This comes to me as a double-edged sword. I felt like I reached financial independence way before I thought I would. Even though our student loan repayment has been on pause since the pandemic-relief 0% interest rate went into effect, I felt like I reached financial independence when I quit a job that I hated while my husband was also out of work. That was the moment I stopped fearing money, or lack thereof. It was also the moment I stopped being dependent on work. I used to force myself to go in when I was sick. I used to choose work over family every single time. It wasn’t healthy, but I feared being seen as less than and ultimately losing my job because of it. Times have changed since then. The younger generation is teaching me a lot about mental health, live-work balance, and setting boundaries. Meanwhile, I am building my life around things I value, rather than the money itself.
So why is it a double-edged sword? Because perceiving I’ve reached financial independence takes away the motivation to PHYSICALLY get there. Mentally being there isn’t the same as physically been financially free. After two years of taking a break from paying down student debt, I’ve realized that our trajectory has plateaued since quitting that job. And while I’ve broken the shackles that kept me in fear for so long, I am now starting to know that the loans are still very much there. Luckily, I’ve come to this realization now, which has sparked a newfound interest in continuing on with my aggressive repayment journey!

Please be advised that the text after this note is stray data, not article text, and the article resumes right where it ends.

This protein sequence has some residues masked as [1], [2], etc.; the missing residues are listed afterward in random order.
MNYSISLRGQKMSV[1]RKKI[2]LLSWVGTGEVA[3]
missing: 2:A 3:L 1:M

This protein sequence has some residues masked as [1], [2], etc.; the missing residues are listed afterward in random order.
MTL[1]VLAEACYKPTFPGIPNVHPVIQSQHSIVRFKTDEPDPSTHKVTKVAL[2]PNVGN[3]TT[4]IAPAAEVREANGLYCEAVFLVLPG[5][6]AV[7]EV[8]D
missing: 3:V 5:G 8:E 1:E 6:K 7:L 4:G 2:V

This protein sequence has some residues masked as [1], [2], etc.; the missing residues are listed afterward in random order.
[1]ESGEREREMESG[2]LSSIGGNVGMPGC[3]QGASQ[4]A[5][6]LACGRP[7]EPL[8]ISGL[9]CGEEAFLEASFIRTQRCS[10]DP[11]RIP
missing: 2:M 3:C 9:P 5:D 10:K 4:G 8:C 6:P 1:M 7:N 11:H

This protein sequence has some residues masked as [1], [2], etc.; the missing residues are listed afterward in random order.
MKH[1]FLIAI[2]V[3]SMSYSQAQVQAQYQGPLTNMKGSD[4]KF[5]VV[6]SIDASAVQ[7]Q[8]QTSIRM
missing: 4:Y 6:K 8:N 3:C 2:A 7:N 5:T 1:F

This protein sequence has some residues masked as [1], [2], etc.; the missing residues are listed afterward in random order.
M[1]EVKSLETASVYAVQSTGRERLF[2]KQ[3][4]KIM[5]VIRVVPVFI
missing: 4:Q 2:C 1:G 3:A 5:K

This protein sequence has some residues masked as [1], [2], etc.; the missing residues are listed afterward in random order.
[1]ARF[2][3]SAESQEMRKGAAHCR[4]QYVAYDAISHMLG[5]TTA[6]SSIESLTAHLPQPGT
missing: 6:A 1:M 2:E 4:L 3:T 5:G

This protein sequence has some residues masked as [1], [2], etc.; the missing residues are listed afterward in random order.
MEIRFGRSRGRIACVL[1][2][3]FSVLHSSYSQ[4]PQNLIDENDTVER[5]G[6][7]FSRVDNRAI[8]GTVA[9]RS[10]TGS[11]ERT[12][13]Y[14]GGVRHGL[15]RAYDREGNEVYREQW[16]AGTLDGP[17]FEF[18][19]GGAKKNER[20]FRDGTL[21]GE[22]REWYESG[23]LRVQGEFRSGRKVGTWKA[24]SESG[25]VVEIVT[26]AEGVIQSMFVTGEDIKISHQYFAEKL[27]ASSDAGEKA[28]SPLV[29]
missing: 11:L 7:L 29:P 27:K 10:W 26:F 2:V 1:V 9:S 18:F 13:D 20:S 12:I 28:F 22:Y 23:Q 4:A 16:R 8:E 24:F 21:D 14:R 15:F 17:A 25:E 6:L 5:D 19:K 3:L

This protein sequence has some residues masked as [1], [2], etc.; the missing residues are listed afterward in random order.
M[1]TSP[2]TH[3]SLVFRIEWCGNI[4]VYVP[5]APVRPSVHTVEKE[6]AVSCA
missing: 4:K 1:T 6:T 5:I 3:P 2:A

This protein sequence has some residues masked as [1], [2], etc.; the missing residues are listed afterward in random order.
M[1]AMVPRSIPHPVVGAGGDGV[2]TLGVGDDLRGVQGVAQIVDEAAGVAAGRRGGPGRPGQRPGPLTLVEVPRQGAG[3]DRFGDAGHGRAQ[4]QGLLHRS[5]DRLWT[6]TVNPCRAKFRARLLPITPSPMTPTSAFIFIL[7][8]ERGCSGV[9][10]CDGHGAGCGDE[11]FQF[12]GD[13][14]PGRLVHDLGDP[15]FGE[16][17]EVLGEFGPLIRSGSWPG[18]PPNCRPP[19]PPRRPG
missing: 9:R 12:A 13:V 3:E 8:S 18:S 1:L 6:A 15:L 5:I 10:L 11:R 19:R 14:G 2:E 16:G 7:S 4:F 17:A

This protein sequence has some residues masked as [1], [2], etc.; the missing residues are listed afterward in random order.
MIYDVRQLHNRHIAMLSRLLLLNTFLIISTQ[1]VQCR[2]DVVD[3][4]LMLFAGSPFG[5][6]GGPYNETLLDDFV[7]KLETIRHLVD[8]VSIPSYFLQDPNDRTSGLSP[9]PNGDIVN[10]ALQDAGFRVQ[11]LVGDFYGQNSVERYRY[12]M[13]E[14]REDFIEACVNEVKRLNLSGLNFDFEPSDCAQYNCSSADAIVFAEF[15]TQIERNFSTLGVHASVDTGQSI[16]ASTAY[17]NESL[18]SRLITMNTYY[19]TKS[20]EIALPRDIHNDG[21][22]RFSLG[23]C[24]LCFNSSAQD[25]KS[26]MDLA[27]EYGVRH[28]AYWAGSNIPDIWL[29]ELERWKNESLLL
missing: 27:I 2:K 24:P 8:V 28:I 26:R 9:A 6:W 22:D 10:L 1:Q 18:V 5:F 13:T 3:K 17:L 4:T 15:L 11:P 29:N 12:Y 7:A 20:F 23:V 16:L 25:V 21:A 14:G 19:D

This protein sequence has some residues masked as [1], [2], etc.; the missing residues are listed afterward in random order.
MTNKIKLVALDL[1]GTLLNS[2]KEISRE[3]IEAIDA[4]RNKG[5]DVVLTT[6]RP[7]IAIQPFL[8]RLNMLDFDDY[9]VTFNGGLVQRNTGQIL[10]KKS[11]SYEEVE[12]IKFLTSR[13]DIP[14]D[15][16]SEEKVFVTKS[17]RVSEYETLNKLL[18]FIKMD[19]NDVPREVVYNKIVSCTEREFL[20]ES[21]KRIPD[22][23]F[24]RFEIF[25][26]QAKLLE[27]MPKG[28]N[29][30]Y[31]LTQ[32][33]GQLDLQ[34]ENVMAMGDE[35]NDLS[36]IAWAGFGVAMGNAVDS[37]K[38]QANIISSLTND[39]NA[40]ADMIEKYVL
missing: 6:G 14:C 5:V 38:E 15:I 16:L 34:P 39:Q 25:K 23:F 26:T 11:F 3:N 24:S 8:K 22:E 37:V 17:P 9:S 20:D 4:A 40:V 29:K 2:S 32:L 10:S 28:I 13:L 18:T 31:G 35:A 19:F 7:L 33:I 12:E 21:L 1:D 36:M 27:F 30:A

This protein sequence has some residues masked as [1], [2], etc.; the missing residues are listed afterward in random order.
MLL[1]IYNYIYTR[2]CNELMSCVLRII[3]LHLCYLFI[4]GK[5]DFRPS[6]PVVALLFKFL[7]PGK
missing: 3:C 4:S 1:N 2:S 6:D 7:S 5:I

Dreaming big gets you farther than those who think realistically.
Last but most importantly, dream big. Have AUDACIOUS goals. The more impractical the better! And believe in them too, whole-heartedly. One of the only reasons I was able to pay off my student debt aggressively was because I believed in it. Realistic thinkers will only go as far as the limitations they set themselves. Limitless dreamers will go even farther than that. Dream, believe, then act. You WILL surprise yourself!
Photo by Zach Ramelan on Unsplash
One thought on “Lessons Learned While Aggressively Tackling Student Debt”
Loved your post! “Have audacious goals!” Yes, Yes, and yes. If you limit your thinking, you limit yourself.